Any advise on caring for my Grandmother?

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I don't know if I'm in the right place or not but I'm trying to get some advise as I'm not really sure what to do these days. So if I should be posting on a different website I apologize. This was just the only website I could find that I thought might help in some way.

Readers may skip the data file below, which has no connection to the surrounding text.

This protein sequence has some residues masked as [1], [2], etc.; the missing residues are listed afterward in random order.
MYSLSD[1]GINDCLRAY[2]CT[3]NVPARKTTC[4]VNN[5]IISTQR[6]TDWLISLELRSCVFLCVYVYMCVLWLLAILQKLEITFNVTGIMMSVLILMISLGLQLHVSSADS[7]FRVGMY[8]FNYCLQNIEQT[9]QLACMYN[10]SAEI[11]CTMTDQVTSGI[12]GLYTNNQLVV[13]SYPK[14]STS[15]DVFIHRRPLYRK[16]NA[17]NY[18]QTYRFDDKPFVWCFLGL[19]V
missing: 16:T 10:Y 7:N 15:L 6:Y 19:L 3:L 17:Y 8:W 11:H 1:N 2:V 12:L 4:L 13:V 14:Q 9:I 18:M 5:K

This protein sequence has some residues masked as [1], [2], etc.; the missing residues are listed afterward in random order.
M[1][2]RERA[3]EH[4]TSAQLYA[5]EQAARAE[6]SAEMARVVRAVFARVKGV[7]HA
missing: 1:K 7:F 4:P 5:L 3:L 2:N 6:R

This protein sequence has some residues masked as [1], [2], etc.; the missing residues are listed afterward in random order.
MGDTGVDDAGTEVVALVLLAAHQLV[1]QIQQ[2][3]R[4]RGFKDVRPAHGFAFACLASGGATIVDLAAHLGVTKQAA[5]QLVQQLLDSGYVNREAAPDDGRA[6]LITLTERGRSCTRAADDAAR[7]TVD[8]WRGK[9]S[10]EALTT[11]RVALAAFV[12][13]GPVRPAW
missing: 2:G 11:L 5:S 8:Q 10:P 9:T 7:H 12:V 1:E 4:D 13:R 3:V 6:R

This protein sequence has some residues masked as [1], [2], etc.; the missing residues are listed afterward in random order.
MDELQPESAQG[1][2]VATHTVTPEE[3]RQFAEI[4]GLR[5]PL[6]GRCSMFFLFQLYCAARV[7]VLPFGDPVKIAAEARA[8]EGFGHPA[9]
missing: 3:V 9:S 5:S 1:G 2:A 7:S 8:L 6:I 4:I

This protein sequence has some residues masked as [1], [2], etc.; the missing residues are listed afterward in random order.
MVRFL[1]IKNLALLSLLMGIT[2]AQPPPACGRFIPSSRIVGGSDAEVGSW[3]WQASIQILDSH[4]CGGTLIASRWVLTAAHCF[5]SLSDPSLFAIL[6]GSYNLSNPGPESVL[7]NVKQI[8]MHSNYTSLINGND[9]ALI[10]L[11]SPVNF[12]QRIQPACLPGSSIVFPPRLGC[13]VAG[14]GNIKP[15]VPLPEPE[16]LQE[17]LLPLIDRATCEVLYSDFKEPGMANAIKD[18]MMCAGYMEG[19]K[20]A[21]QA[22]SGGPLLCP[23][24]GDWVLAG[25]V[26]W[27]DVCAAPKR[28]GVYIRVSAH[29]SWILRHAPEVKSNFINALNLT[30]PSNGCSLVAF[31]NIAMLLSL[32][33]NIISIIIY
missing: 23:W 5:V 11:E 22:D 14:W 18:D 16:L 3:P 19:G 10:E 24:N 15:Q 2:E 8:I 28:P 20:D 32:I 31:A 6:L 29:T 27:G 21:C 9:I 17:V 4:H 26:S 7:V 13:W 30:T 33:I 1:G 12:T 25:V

My dad was an only child and passed away 7 years ago. My grandfather passed away 5 years ago. Now I'm 25 and have had my grandmother move into my house with me so that I can care for her as she is 87 and has difficulties doing a lot of things on her own and I no longer felt it was safe for her to live on her own. She's always been in pretty healthy. She hasn't even been to a doctor in over 20 years. Recently the past few weeks she's stopped eating. Occasionally I can get her to eat some yogurt or a shake but typically anytime I bring her food she won't eat. She hasn't been out of bed in the past few weeks either except to use the restroom. I had been doing some research and found that sometimes elderly people have problems chewing when it gets close to their time so I've been trying to get her to eat things she doesn't have to chew very much like soup mashed potatoes yogurt etc. But usually when I leave the room she ends up giving it to the dog. She also is not drinking very much fluids either. Typically she only has about 8oz of water a day and maybe a small glass of juice. I have bought her some Ensure to keep next to her bed for her to have if she got hungry while I was at work. She had told me she'd been drinking it but last night I found it hidden in her room and she had not been drinking it. She refuses to go to a doctor and at this point I don't really want to make her go. Only because if she found out she had cancer or something along those lines I know she wouldn't get treatment so I don't think it would be worth finding out. I also don't want to put her in any type of nursing home because I promise her I would not do that when I moved her in with me and sold her house. I'm the only family she has left since my parents were divorced a very long time ago. So I don't exactly have any help. I can't afford to pay someone to come over while I'm at work but I worry about her falling as she refuses to use a walker and fell a few days ago while I was not home. I guess I'm just looking for some advise on if I'm doing the right thing by not making her go to a doctor or if I should take her to the hospital so they can force feed her or something. I don't really want to go against her wishes since she still is of sound mind. But I don't know if I could handle her dying from malnutrition or falling when I'm supposed to be her caregiver. I already feel bad enough being gone for work during the day and now trying to finish school two nights a week. Any advise or recommendations would be appreciated.